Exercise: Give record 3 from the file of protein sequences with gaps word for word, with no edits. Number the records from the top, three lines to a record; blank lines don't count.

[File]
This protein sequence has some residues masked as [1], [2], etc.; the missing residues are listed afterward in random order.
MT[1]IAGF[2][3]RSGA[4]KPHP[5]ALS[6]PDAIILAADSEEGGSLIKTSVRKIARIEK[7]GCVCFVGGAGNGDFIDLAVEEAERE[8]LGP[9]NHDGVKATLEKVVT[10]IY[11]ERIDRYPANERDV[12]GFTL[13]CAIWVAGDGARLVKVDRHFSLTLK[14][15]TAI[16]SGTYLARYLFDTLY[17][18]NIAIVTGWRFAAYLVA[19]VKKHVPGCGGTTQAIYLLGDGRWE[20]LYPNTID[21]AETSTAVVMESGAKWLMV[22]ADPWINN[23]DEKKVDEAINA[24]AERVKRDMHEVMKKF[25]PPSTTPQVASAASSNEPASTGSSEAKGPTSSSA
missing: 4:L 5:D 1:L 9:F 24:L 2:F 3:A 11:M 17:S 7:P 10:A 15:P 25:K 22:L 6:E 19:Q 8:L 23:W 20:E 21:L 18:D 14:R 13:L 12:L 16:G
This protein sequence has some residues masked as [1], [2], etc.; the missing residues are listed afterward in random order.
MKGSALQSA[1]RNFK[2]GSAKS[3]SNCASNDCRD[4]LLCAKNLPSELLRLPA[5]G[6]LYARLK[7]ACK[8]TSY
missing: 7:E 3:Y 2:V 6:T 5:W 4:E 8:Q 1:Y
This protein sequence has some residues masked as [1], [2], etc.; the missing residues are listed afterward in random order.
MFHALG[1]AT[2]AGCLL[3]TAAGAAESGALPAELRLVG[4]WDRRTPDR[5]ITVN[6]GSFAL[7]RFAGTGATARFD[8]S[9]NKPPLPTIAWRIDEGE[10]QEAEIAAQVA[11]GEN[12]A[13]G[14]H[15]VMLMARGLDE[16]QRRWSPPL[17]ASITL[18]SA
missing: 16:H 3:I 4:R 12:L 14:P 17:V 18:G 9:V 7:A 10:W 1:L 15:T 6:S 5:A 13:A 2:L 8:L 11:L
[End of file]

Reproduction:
This protein sequence has some residues masked as [1], [2], etc.; the missing residues are listed afterward in random order.
MFHALG[1]AT[2]AGCLL[3]TAAGAAESGALPAELRLVG[4]WDRRTPDR[5]ITVN[6]GSFAL[7]RFAGTGATARFD[8]S[9]NKPPLPTIAWRIDEGE[10]QEAEIAAQVA[11]GEN[12]A[13]G[14]H[15]VMLMARGLDE[16]QRRWSPPL[17]ASITL[18]SA
missing: 16:H 3:I 4:R 12:L 14:P 17:V 18:G 9:V 7:A 10:W 1:L 15:T 6:S 5:A 13:A 2:L 8:L 11:L